Mark Ronson seems to have floated ethereally around the pop landscape for the last few years, a vacant name attached more to gossip blurbs, DJ gigs, and family connection than any real musical output. His mid-decade production work for Amy Winehouse and Lily Allen showed promise, but fizzled before growing into a full voice. Ronson’s 2007 album, Version, which went triple platinum in the U.K. but made little dent elsewhere, was a facile, audience-baiting roundup of famous guests and well-known covers, its exploration of its sources no more exerted than Santana’s. Record Collection, equally propped up by big names but at least containing original material, further establishes Ronson’s credentials while not solving the problem of his ambiguity.
The problem with Ronson the artist (as opposed to Ronson the impresario, who masterfully set up this whole circus of an album) is that there’s no strong personality to define him. A “featuring” credit on songs that include his vocals, which are tamped down into the mix, is necessary to distinguish him from the spates of competing guest voices. As a producer and constructor of songs, he’s capable, often inspired, but he lacks the kind of strong, self-promoting persona that allows DJs to transition into commanding their own albums. As Timbaland’s latest omnibus disaster showed, it may be a good idea to not place too much stress on producer personality. But a defining voice would have given Record Collection a center on which to pivot, and avoided the off-kilter transition from hip-hop pile-ons to spacey tracks featuring Simon Le Bon and Nick Rhodes.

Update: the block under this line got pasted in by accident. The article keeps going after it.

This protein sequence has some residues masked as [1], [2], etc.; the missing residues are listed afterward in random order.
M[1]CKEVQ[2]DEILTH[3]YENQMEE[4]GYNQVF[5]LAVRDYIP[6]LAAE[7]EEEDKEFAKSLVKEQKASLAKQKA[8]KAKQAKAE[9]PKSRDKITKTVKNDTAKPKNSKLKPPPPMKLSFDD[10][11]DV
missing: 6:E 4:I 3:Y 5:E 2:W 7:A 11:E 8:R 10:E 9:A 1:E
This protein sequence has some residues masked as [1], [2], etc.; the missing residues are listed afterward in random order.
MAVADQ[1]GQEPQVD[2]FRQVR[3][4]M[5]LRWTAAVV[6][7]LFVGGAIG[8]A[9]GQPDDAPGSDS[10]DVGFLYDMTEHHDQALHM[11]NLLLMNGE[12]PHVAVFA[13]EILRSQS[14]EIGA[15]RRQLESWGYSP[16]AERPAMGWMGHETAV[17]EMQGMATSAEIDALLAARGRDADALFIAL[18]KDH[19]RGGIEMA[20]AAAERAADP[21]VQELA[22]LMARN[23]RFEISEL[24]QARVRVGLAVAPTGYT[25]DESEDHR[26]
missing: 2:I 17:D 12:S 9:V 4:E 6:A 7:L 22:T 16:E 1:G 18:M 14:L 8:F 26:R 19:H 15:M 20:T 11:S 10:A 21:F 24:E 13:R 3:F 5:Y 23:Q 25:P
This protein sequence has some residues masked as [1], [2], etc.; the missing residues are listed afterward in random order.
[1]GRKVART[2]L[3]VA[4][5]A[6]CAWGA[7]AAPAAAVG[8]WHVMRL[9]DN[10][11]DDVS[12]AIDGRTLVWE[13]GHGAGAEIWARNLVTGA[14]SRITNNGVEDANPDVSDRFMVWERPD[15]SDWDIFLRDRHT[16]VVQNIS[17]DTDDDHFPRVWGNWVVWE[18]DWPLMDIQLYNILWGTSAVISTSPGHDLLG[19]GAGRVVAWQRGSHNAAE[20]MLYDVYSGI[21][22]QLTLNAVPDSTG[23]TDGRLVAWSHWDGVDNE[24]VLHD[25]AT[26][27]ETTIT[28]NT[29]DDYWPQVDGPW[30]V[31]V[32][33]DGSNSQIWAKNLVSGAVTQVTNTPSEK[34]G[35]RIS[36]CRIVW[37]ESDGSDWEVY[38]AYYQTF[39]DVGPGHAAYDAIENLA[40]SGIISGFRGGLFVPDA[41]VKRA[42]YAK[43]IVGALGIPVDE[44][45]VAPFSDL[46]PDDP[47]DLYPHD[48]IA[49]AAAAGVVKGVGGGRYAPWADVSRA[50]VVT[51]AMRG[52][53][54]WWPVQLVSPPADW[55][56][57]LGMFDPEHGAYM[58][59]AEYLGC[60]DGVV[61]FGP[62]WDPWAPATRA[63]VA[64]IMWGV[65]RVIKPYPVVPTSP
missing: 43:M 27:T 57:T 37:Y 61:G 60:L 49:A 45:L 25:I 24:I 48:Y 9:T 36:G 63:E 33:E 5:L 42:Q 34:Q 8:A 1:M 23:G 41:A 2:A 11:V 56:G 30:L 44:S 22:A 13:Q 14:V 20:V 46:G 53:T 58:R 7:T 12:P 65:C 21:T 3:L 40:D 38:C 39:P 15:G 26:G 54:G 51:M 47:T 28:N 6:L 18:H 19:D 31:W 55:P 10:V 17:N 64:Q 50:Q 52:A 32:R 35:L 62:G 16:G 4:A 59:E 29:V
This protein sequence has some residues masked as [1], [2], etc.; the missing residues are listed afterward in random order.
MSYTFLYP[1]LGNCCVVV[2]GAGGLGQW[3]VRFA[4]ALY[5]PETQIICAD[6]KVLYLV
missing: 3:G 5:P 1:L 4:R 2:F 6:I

The best songs here are often the most haphazard, with brittle choruses held together by strong guest verses. These include “Lose It (In the End),” whose sugary catch line gets gobbled up by Ghostface Killah’s fierce verses, and “Bang Bang Bang,” a less jagged pairing of Q-Tip with an electro beat. Other pairings are less propitious: “Introducing the Business” includes a strong appearance from MC Pill, but a flat, water-treading beat; “Glass Mountain Trust” pulls D’Angelo out of mothballs only to give him over to a bizarre, nasally Cee-Lo impression; and “The Bike Song,” which finds Spank Rock proclaiming the benefits of green-friendly transportation, is a disaster from start to finish.
Three albums in, it’s hard to imagine a Mark Ronson album not brimming over with a crowd-pleasing, inter-genre collection of guest stars. This kind of broad lineup sustains Record Collection, blessing it with variety and buzz, but it also cements Ronson’s indistinctness, assuring he’ll never develop a voice of his own with such a firm safety cushion in place.